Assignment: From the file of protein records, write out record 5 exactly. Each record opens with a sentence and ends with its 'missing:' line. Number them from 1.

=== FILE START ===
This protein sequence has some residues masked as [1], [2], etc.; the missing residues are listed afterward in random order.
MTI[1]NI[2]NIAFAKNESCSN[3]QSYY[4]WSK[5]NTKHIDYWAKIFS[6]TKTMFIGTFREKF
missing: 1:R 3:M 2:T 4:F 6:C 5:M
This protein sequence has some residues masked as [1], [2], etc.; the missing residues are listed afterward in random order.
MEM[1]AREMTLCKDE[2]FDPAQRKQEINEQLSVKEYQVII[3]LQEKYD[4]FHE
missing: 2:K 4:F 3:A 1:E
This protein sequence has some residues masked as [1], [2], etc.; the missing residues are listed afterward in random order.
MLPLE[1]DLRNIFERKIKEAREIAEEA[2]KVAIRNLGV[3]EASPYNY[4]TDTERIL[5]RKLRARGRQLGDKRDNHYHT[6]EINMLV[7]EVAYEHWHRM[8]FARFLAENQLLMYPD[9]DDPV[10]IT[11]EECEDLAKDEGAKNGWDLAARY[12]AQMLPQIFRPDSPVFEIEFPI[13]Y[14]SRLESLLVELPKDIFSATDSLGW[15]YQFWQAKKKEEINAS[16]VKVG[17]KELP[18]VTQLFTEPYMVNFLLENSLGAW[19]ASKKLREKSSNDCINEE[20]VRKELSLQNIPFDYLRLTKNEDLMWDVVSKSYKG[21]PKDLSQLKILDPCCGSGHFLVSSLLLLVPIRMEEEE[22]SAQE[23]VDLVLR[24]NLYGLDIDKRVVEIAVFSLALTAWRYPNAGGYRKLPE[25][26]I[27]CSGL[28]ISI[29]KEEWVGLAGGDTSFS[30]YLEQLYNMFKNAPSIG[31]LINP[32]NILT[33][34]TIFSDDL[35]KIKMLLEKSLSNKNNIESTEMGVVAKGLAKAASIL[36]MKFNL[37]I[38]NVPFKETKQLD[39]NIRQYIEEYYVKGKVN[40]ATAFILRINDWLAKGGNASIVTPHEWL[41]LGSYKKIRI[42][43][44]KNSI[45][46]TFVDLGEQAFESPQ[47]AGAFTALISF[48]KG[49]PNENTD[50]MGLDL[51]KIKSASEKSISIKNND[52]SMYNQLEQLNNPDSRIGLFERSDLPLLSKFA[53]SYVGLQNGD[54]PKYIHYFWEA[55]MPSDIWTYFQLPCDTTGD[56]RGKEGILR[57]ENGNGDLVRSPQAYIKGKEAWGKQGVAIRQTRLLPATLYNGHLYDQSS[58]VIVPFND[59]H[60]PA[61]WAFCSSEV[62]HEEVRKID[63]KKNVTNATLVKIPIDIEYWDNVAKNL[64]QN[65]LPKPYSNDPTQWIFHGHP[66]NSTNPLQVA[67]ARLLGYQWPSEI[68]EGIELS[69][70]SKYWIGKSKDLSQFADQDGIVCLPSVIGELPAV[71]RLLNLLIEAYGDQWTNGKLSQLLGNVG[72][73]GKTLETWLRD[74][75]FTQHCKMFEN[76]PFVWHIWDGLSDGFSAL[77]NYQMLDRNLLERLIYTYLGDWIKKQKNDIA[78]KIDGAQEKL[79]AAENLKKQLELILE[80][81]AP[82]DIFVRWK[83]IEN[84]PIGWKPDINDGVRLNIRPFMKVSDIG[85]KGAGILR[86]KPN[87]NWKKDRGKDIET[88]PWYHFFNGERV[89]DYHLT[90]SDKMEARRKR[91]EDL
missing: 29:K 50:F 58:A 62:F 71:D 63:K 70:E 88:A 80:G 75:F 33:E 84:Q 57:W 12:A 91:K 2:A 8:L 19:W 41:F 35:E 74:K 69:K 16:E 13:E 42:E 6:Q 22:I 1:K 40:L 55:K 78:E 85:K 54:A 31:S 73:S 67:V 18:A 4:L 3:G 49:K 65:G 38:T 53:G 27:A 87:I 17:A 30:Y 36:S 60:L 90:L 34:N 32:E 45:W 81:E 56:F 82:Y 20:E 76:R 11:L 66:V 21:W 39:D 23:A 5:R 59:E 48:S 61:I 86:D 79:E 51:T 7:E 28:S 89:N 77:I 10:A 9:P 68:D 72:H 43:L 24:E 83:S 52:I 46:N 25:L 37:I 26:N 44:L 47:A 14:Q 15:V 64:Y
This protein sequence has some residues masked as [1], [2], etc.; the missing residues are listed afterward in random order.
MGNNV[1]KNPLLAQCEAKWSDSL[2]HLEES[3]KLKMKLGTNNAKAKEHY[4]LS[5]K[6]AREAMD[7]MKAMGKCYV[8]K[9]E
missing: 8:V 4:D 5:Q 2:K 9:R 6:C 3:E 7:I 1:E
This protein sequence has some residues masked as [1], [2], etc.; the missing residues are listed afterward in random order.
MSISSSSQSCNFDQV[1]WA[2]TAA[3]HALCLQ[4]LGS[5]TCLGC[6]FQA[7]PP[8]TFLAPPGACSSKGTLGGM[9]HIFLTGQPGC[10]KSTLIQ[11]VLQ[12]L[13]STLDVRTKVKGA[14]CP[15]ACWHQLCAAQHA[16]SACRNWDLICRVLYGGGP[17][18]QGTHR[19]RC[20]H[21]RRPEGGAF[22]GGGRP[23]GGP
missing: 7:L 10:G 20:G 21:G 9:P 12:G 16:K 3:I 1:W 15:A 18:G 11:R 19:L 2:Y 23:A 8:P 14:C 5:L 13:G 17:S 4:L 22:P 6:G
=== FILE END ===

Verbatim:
This protein sequence has some residues masked as [1], [2], etc.; the missing residues are listed afterward in random order.
MSISSSSQSCNFDQV[1]WA[2]TAA[3]HALCLQ[4]LGS[5]TCLGC[6]FQA[7]PP[8]TFLAPPGACSSKGTLGGM[9]HIFLTGQPGC[10]KSTLIQ[11]VLQ[12]L[13]STLDVRTKVKGA[14]CP[15]ACWHQLCAAQHA[16]SACRNWDLICRVLYGGGP[17][18]QGTHR[19]RC[20]H[21]RRPEGGAF[22]GGGRP[23]GGP
missing: 7:L 10:G 20:G 21:G 9:P 12:G 16:K 3:I 1:W 15:A 18:G 11:R 19:L 2:Y 23:A 8:P 14:C 5:L 13:G 17:S 4:L 22:P 6:G